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Budget pension tax relief fix for low-paid “messy, belated and likely to be ineffective” – Steve Webb, LCP

Money jar with pension written on

Steve Webb, partner at LCP, comments on the Chancellor’s plans for pension tax relief announced today in the Budget.

Under the current system of pension tax relief, non taxpayers whose pension scheme delivers tax relief through the ‘relief at source’ (RAS) system still get tax relief, but those who pension scheme uses the ‘net pay arrangement’ (NPA) do not. The Chancellor has today announced that for the tax-year 2024/25 onwards, workers in NPA schemes will be able to claim a top-up roughly equivalent to the tax relief they would have got had they been in a RAS scheme. HMT estimates that this will affect around 1.4m workers, predominantly women, and will benefit them by an average of around £53 per year.

Although action is welcome, potential issues include:

–       The problem has been going on at scale since the start of automatic enrolment a decade ago, yet will still not be resolved for another three years;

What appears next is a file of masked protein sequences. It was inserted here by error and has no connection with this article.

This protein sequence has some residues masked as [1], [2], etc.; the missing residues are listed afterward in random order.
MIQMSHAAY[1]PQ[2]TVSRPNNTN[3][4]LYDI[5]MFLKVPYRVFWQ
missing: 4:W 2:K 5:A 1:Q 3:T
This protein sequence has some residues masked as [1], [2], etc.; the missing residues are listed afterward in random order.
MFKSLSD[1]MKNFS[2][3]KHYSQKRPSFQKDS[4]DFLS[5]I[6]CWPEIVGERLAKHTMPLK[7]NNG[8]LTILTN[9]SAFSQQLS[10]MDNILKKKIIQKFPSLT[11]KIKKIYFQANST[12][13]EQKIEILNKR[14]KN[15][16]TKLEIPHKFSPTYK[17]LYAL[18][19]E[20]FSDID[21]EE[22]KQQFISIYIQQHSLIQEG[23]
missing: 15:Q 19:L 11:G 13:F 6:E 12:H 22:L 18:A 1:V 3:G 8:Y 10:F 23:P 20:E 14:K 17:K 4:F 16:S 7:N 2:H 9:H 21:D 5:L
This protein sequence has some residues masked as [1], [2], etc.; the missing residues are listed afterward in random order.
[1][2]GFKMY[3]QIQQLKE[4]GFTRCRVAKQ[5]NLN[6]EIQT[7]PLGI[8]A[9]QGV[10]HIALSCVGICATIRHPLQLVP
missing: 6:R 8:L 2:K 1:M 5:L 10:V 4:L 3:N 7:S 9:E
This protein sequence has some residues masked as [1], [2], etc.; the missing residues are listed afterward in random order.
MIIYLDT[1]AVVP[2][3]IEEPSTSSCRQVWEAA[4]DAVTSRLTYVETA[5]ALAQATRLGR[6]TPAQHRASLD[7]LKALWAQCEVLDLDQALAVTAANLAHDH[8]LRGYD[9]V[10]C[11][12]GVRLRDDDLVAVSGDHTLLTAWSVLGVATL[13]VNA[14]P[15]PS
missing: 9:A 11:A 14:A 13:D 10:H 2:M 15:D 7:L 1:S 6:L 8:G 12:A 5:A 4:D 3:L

–       If it is dependent on workers claiming a top-up, there is a real risk that there will be massive non take-up;

–       It is yet another complexity and piecemeal change to the system, rather than coming up with a review of pension tax relief as a whole and addressing the whole system in one go.

Commenting, Steve Webb, partner at LCP said:

“The proposed fix for low-paid workers is messy, belated and may well be ineffective.  The problem of low-paid workers missing out on tax relief has been going on for a decade and will still go unfixed for another three years.  And if it relies on people claiming these top-ups there is a real risk of non take-up.  This is yet another sticking plaster response to a problem with the pension tax relief system which needs a systematic overhaul”.

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